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The Macedonians (Greek: Μακεδόνες, Makedónes) were an ancient tribe which inhabited the alluvial plain around the rivers Haliacmon and lower Axius, north of Mount Olympus in Greece. Historians generally agree that the ancient Macedonians, whether they originally spoke a Greek dialect or a distinct language, came to belong to the Koine Greek-speaking population in the Hellenistic period. Whether they were of ultimately Greek origin themselves or were later Hellenized is debated by some scholars; however, the Macedonian royal family, known as the Argead dynasty, claimed Greek descent from Argos in the Peloponnese (thus the name Argead) and Macedonians competed in the ancient Olympic Games, an athletic event in which only men of Greek origin were allowed to participate.
In Greek mythology, Makednos was the mythical progenitor and eponymous ancestor of the Macedonians. According to Hesiod‘s Catalogue of Women, Makednos was the son of Zeus and Thyia, the daughter of Deucalion and Pyrrha, and brother of Magnes. On the other hand, Hellanicus of Lesbos‘ later genealogy lists Makednos as the son of Aeolus, the founder of the Aeolian tribe, and thus a grandson of Hellen, the mythological patriarch of the Hellenes. Several ancient Greek writers have elaborated on the descent of the Macedonian tribe.
- Herodotus, in his work Histories, talks about the origin of the Macedonian royal house, the Argead dynasty, from the city of Argos, in the Peloponnese, and the lineage of Temenus, a descendant of Heracles, thus they were also known as Temenids. He also writes that the Macedonians were a Greek tribe from which the Dorians originated; in another part, Alexander I is presented to name himself the Greek viceroy of Macedonia while speaking to the Persians.
|“||…for during the reign of Deucalion, Phthia was the country in which the Hellenes dwelt, but under Dorus, the son of Hellen, they moved to the tract at the base of Ossa and Olympus, which is called Histiaeotis; forced to retire from that region by the Cadmeians, they settled, under the name of Macedonians, in the chain of Pindus. Hence they once more removed and came to Dryopis; and from Dryopia having entered the Peloponnese in this way, they became known as Dorians.||”|
|“||…from the Peloponnese, the Lacedaemonians… the Corinthians… the Sicyonians… the Epidaurians… the Troezenians… the Hermioneans… All these, except the Hermioneans, were of Dorian and Macedonian stock and had last come from Erineus and Pindus and the Dryopian region.||”|
- Pausanias, in his work Description of Greece, states that the Macedonians took part in the Amphictyonic League, which was an association of ancient Greek tribes formed to protect a specific temple or sacred place. In 356 BC, when Phocians captured and sacked Delphi and a sacred war was declared against them, they were expelled from the league and their two votes were given to Macedonians who had helped to defeat them.
|“||They say that Amphictyon himself summoned to the common assembly the following tribes of the Greek people: Ionians, Dolopes, Thessalians, Aenianians, Magnesians, Malians, Phthiotians, Dorians, Phocians, Locrians who border on Phocis, living at the bottom of Mount Cnemis. But when the Phocians seized the sanctuary, and the war came to an end nine years afterwards, there came a change in the Amphictyonic League. The Macedonians managed to enter it, while the Phocian nation and a section of the Dorians, namely the Lacedaemonians, lost their membership, the Phocians because of their rash crime, the Lacedaemonians as a penalty for allying themselves with the Phocians […] The Amphictyons today number thirty. Nicopolis, Macedonia and Thessaly each send six deputies…||”|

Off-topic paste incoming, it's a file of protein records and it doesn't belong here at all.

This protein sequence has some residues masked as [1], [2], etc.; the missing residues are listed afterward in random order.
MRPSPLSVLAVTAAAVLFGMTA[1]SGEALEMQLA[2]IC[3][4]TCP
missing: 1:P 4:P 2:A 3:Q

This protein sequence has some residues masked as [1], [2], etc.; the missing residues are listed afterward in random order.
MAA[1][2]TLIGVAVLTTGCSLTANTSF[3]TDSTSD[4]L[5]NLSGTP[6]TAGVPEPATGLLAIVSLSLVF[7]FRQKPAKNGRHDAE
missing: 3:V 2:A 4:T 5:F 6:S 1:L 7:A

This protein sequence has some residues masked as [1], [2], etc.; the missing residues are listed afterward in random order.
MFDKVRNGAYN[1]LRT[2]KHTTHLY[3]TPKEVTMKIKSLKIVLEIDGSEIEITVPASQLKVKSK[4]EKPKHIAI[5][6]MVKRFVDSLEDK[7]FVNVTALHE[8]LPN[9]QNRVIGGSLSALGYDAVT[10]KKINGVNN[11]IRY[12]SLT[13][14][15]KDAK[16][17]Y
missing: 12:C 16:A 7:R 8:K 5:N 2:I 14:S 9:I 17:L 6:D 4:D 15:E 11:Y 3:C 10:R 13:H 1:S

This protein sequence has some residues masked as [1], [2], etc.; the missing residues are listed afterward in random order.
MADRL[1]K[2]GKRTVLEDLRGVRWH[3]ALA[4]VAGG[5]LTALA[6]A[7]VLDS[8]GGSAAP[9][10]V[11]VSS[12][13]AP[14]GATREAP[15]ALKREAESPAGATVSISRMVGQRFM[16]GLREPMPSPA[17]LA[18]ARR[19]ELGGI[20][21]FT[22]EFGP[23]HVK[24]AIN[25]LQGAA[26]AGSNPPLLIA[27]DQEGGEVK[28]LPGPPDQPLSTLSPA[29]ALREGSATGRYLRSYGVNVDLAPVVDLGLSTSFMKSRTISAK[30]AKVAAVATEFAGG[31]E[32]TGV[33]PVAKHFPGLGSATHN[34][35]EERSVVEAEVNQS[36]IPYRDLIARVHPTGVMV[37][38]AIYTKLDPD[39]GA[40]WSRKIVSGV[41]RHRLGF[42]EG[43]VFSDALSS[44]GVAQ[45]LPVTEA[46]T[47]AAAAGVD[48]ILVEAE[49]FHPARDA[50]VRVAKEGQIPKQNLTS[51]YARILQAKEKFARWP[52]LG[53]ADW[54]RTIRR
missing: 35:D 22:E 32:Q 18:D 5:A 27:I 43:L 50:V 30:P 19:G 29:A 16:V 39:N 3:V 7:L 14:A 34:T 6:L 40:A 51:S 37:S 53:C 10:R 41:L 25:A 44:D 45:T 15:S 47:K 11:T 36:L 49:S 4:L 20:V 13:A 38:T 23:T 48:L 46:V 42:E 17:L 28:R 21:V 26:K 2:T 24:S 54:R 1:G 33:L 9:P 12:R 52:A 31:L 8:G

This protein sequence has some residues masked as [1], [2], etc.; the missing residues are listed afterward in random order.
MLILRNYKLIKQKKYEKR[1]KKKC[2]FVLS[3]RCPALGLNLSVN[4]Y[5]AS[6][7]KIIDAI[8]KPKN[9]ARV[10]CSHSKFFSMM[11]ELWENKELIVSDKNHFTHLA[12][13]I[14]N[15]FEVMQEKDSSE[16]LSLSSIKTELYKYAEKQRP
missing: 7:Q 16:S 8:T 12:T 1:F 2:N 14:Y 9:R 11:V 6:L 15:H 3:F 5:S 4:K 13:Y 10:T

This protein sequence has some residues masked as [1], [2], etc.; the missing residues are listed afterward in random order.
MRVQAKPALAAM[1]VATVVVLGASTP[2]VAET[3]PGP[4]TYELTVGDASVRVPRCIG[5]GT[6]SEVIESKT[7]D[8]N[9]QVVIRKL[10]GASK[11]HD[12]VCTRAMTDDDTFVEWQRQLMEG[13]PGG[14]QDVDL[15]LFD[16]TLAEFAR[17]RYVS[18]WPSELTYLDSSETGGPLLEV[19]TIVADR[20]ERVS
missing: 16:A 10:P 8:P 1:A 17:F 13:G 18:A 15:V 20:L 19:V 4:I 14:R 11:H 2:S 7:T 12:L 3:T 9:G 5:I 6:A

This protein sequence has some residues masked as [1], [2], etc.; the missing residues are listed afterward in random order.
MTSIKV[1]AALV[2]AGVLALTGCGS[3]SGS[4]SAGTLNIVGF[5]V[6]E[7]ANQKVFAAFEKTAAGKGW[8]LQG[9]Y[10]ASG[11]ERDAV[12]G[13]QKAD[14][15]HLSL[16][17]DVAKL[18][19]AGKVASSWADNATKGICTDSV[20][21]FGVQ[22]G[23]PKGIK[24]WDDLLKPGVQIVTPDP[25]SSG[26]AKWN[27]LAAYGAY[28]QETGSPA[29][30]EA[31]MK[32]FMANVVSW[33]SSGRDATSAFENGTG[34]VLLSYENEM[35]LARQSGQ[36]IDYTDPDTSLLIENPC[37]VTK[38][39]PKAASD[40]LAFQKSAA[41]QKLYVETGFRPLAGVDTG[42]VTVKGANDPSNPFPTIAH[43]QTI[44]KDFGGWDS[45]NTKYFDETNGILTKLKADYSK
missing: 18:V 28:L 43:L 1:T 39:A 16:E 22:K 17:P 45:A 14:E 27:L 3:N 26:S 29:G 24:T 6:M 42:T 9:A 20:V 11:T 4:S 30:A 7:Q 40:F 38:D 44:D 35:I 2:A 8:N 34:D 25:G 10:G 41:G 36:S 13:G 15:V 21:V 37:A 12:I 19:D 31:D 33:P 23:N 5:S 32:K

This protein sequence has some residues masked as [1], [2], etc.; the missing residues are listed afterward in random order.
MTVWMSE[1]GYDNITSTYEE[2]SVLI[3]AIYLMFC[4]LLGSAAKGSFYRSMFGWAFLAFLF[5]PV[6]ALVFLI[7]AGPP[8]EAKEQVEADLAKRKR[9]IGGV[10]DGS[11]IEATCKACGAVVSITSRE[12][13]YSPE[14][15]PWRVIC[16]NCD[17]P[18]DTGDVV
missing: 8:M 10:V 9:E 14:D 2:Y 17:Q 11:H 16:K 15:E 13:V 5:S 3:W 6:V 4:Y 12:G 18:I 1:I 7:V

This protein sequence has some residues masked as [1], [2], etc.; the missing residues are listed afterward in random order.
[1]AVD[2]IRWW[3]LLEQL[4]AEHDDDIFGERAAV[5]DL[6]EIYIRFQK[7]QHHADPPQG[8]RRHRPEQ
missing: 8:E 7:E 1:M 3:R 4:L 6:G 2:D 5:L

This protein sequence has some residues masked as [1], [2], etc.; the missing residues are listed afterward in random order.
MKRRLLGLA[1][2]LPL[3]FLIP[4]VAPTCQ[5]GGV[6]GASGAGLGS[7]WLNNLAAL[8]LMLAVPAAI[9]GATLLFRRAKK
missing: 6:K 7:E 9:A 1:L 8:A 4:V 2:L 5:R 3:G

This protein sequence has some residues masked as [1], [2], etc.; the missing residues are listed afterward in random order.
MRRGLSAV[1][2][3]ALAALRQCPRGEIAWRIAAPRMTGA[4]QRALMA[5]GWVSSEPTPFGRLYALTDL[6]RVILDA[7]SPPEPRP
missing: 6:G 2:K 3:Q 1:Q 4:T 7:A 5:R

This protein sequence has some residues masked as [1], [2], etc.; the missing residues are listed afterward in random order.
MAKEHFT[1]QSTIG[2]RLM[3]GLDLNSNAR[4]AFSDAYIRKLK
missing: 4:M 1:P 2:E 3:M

- Polybius, in his work The Histories, describes the treaty made between Hannibal and Philip V of Macedon, clearly stating that Macedonia was a part of what he perceived as Greece and that Macedonians were Greeks. He also includes in his work the speech of Lyciscus the Acarnanian who, addressing to Cleonicus and Chlaeneas, the Aetolian envoys at the assembly of Sparta, refers to the racial kinship between Aetolians, Achaeans and Macedonians.
|“||This is a sworn treaty made between Hannibal… on the one part; and Xenophanes, son of Cleomachus of Athens, sent to us by King Philip… The oath is taken in the presence… of all the gods who rule Macedonia and the rest of Greece… be supported by King Philip and the Macedonians, and all other Greeks in alliance with them.||”|
|“||Then you were contending for glory and supremacy with Achaeans and Macedonians, men of kindred blood with yourselves, and with Philip their leader.||”|
- Demosthenes, the leader of the anti-Macedonian party in Athens and sworn enemy of Philip II of Macedon, disputed the Greekness of Macedonians. His words, often perceived as an effort to slander Philip, seem to be in disagreement with Herodotus’ theories regarding the kinship between the Dorians and the Macedonians. However, modern historians such as Eugene N. Borza, revealed the Demosthenean corpus as simply a form of political rhetoric designed to formulate public policy and sway public opinion in Athens against the Macedonians, or as just an insulting speech, according to Nicholas Hammond.
- Titus Livius, in his work The History of Rome, says that Macedonians spoke the same language as that of Aetolians and Acarnanians, undoubtedly Greek tribes.
|“||Trifling causes occasionally unite and disunite the Aetolians, Acarnanians, and Macedonians, men speaking the same language. With foreigners, with barbarians, all Greeks have, and ever will have, eternal war: because they are enemies by nature, which is always the same, and not from causes which change with the times.||”|